List of governors of Delaware

The Governor of Delaware is the head of the executive branch of Delaware's state government and the commander-in-chief of the state's military forces. The governor has a duty to enforce state laws, the power to either approve or veto bills passed by the Delaware Legislature, to convene the legislature, to grant pardons, except in cases of impeachment, only with the recommendation of the Board of Pardons. There have been 71 people who have served over 74 distinct terms. Additionally, Henry Molleston died before he could take office. Only four governors have been elected to two consecutive terms, with the longest-serving being Ruth Ann Minner, elected twice after succeeding to the office, serving a total of just over eight years; the shortest term is that of Dale E. Wolf, who served 18 days following his predecessor's resignation; the current governor is Democrat John Carney, who took office on January 17, 2017. Before 1776, Delaware was a colony of the Kingdom of Great Britain, administered by colonial governors in Pennsylvania as the "Lower Counties on Delaware".

In 1776, soon after Delaware and the other Thirteen Colonies declared independence from Britain, the state adopted its first state constitution. It created the office of President of Delaware, a chief executive to be chosen by the legislature to serve a term of three years; the office of President was renamed Governor by the constitution of 1792, which set the commencement date of the term to the third Tuesday in the January following an election, limited governors to serving only three out of any six years. The term was lengthened to four years by the 1831 constitution, but governors were limited to a single term; the current constitution of 1897 allows governors to serve two terms. The 1776 constitution stated that if the presidency were vacant, the speaker of the legislative council would be a vice-president; the 1792 constitution has the speaker of the senate exercising the office when it is vacant, the 1897 constitution created the office of lieutenant governor, upon whom the office devolves in case of vacancy.

The offices of governor and lieutenant governor are elected at the same time but not on the same ticket. Delaware gubernatorial elections General Constitutions Specific Office of the Governor of Delaware Delaware Hall of Governors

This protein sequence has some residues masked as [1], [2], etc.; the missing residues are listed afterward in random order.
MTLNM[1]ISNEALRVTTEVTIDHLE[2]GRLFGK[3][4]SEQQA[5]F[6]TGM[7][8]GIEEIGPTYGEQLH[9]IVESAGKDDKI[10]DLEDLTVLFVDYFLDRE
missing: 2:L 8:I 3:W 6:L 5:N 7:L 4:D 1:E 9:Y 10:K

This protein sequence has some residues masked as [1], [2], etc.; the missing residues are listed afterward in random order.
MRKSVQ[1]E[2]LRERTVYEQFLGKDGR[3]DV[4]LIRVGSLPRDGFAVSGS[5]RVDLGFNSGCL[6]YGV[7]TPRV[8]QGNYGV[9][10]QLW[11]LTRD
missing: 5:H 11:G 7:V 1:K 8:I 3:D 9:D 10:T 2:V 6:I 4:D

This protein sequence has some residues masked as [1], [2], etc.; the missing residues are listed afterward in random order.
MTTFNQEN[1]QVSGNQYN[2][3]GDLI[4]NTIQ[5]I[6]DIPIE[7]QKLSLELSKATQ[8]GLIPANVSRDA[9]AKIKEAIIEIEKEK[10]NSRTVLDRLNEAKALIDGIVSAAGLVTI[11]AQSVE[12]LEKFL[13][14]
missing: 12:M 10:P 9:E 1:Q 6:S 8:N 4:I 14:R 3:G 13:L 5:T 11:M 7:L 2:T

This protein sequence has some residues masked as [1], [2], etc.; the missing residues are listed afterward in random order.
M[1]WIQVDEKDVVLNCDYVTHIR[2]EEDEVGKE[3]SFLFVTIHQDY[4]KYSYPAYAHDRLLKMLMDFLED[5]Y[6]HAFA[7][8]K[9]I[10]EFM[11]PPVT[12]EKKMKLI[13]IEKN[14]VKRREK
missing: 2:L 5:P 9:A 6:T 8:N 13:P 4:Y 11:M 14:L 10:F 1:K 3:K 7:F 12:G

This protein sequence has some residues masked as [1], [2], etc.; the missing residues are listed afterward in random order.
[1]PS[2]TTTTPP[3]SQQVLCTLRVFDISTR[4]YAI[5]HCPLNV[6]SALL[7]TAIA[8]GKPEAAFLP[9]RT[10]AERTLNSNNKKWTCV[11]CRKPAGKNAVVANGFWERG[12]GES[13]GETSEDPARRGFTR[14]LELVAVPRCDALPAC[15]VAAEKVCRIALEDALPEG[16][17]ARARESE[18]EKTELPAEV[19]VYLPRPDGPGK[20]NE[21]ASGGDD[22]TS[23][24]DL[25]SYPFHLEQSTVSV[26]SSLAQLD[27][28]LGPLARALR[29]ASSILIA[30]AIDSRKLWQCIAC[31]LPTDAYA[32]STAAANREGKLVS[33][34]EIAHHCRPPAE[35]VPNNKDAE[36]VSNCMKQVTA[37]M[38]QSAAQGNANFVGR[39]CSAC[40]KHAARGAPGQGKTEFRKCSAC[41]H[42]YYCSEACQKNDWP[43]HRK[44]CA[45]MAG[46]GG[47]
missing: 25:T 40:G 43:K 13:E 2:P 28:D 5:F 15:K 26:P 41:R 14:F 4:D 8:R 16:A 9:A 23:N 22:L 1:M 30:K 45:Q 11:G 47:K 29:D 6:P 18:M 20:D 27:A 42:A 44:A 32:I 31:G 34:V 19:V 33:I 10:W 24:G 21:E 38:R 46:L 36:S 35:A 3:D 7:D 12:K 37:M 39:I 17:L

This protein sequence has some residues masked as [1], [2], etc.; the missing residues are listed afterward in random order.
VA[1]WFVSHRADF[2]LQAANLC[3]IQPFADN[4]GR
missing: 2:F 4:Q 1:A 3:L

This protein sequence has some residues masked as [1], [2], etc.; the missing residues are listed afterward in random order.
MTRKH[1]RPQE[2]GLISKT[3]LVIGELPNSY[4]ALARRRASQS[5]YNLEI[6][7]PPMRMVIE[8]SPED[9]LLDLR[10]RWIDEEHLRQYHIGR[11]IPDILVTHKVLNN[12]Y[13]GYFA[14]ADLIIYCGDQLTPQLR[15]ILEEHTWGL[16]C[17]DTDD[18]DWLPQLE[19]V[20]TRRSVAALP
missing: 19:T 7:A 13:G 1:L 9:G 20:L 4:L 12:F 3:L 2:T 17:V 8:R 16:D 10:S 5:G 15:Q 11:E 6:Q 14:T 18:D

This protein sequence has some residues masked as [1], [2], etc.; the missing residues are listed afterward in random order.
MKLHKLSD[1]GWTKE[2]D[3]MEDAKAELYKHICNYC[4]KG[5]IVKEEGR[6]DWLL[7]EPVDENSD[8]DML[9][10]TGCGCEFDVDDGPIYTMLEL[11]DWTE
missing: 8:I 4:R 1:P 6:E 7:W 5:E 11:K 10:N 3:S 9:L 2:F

Nancy Glenn-Nieto

Nancy Glenn-Nieto is an American-Mexican actress and fine art painter. She is best known as a model and an actress in Mexico City, she is the widow of Mexican Oaxacan painter Rodolfo Nieto. Born Nancy Hoskins in Oklahoma to Howard Hoskins, an engineer for Douglas Aircraft Company, Mary Hoskins, a school teacher. During her girlhood she spent a good deal of time with her maternal grandmother Herminia Matuse Harrel, born and raised in Cruces, Mexico. Nancy became enchanted with her grandmother's stories that created colorful contrasting views of a country full of culture and art, but politically on the brink of upheaval with individuals such as Porfirio Diaz, Pancho Villa and Emiliano Zapata and how her grandmother escaped the Mexican Revolution of 1911 crossing the Rio Grande into the safety of El Paso, Texas. Growing up in a family of two cultures, Nancy integrated both with equal value into her personal perspective, her interest in art began. She liked to draw pictures of the neighborhood dogs and cats bringing them into her home.

Her mother remembered this time with "Nancy was always bringing a stray dog home. She'd feed them, soon they became part of our family." During her High School years, her first job was painting Christmas scenes on the local merchants shop window. While Nancy liked to paint and draw, she liked the attention she got when she won the Miss Los Angeles beauty contest; that same year at 23 years old she entered the Queen of the Pacific Beauty Pageant held in Melbourne, Australia as the representative from California. After graduating University of California, Santa Barbara, with a degree in Fine Art, Nancy's identification with her grandmother motivated her to get to know her grandmother's Mexican roots. After traveling throughout Mexico, she decided to establish herself in Mexico City. While visiting an art gallery in the bohemian Zona Rosa, Mexico City, she was spotted by Ned Motola the publicity director of the Mexico City office of the international publicity company Doyle Dane and Bernbach. Impressed with her shapely legs, he offered her a contract to model in commercials for his client Christian Dior's leg wear.